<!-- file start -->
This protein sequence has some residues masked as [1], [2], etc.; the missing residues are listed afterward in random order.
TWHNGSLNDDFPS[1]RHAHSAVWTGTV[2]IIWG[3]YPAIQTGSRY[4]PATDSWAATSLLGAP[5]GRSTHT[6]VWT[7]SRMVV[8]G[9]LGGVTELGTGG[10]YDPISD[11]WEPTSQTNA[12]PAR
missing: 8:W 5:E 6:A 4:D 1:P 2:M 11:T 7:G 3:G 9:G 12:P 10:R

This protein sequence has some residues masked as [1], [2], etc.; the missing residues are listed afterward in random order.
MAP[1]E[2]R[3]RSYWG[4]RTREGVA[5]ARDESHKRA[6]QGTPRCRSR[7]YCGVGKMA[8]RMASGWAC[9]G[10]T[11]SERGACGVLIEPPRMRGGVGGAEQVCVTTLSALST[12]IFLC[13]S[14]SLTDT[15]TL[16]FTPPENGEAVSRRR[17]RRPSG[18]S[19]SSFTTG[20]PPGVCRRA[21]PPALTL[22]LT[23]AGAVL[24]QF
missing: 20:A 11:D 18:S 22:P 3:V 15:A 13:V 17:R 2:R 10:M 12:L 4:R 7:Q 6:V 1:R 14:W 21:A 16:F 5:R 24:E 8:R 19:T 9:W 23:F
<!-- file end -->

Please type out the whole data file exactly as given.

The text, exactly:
This protein sequence has some residues masked as [1], [2], etc.; the missing residues are listed afterward in random order.
TWHNGSLNDDFPS[1]RHAHSAVWTGTV[2]IIWG[3]YPAIQTGSRY[4]PATDSWAATSLLGAP[5]GRSTHT[6]VWT[7]SRMVV[8]G[9]LGGVTELGTGG[10]YDPISD[11]WEPTSQTNA[12]PAR
missing: 8:W 5:E 6:A 4:D 1:P 2:M 11:T 7:G 3:G 9:G 12:P 10:R

This protein sequence has some residues masked as [1], [2], etc.; the missing residues are listed afterward in random order.
MAP[1]E[2]R[3]RSYWG[4]RTREGVA[5]ARDESHKRA[6]QGTPRCRSR[7]YCGVGKMA[8]RMASGWAC[9]G[10]T[11]SERGACGVLIEPPRMRGGVGGAEQVCVTTLSALST[12]IFLC[13]S[14]SLTDT[15]TL[16]FTPPENGEAVSRRR[17]RRPSG[18]S[19]SSFTTG[20]PPGVCRRA[21]PPALTL[22]LT[23]AGAVL[24]QF
missing: 20:A 11:D 18:S 22:P 3:V 15:A 13:V 17:R 2:R 10:M 12:L 4:R 7:Q 6:V 1:R 14:W 21:A 16:F 5:R 24:E 8:R 19:T 9:W 23:F